Molecular structure of a prevalent amyloid-beta fibril polymorph from Alzheimer's disease brain tissue.Ghosh, U., Thurber, K.R., Yau, W.M., Tycko, R.
(2021) Proc Natl Acad Sci U S A 118
- PubMed: 33431654
- DOI: 10.1073/pnas.2023089118
- Primary Citation of Related Structures:
- PubMed Abstract:
Amyloid-β (Aβ) fibrils exhibit self-propagating, molecular-level polymorphisms that may contribute to variations in clinical and pathological characteristics of Alzheimer's disease (AD). We report the molecular structure of a specific fibril polymorp ...
Amyloid-β (Aβ) fibrils exhibit self-propagating, molecular-level polymorphisms that may contribute to variations in clinical and pathological characteristics of Alzheimer's disease (AD). We report the molecular structure of a specific fibril polymorph, formed by 40-residue Aβ peptides (Aβ40), that is derived from cortical tissue of an AD patient by seeded fibril growth. The structure is determined from cryogenic electron microscopy (cryoEM) images, supplemented by mass-per-length (MPL) measurements and solid-state NMR (ssNMR) data. Previous ssNMR studies with multiple AD patients had identified this polymorph as the most prevalent brain-derived Aβ40 fibril polymorph from typical AD patients. The structure, which has 2.8-Å resolution according to standard criteria, differs qualitatively from all previously described Aβ fibril structures, both in its molecular conformations and its organization of cross-β subunits. Unique features include twofold screw symmetry about the fibril growth axis, despite an MPL value that indicates three Aβ40 molecules per 4.8-Å β-sheet spacing, a four-layered architecture, and fully extended conformations for molecules in the central two cross-β layers. The cryoEM density, ssNMR data, and MPL data are consistent with β-hairpin conformations for molecules in the outer cross-β layers. Knowledge of this brain-derived fibril structure may contribute to the development of structure-specific amyloid imaging agents and aggregation inhibitors with greater diagnostic and therapeutic utility.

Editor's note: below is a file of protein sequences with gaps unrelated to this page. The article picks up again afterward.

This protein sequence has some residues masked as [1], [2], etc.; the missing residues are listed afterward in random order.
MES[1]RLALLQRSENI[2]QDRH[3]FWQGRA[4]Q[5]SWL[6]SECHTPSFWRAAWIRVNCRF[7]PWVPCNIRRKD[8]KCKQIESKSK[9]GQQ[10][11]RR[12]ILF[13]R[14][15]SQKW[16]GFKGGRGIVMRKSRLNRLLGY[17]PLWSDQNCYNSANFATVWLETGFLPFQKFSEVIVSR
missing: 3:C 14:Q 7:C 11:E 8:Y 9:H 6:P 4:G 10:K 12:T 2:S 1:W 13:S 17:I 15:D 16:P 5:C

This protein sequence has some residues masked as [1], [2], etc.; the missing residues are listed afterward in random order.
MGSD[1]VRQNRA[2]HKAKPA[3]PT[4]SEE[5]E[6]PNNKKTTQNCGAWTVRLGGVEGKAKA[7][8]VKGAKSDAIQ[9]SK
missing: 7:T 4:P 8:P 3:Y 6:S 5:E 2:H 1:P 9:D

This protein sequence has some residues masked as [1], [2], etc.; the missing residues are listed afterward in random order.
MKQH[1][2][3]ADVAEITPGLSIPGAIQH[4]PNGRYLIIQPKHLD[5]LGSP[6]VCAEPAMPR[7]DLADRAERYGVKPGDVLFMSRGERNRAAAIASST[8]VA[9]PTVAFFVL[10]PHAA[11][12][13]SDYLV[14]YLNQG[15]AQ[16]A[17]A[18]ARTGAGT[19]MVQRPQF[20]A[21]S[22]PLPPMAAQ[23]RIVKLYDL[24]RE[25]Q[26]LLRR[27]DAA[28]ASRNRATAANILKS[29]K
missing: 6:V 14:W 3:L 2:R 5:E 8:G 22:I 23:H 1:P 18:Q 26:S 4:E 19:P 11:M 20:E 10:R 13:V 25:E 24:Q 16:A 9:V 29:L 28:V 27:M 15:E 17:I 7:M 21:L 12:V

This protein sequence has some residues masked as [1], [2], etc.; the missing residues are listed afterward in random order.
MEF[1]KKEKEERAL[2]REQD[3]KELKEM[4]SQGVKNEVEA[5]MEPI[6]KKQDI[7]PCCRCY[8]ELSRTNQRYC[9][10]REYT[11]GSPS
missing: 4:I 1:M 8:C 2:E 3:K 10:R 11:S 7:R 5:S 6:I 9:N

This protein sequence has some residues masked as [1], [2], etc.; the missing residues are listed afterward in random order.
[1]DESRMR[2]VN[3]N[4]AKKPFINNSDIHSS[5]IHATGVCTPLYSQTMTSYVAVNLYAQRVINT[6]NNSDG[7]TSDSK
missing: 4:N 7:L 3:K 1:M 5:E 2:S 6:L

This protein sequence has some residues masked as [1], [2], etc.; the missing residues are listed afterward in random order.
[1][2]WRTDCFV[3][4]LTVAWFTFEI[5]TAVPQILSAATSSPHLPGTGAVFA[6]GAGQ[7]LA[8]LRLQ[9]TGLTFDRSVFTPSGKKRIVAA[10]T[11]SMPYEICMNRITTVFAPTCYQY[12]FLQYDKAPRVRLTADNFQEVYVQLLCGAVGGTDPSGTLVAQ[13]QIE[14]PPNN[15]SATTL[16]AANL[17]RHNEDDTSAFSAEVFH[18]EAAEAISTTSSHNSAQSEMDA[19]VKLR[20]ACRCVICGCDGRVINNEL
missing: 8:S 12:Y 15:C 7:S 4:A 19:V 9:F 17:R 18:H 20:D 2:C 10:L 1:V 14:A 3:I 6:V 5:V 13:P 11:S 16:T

Laboratory of Chemical Physics, National Institute of Diabetes and Digestive and Kidney Diseases, NIH, Bethesda, MD 20892 email@example.com.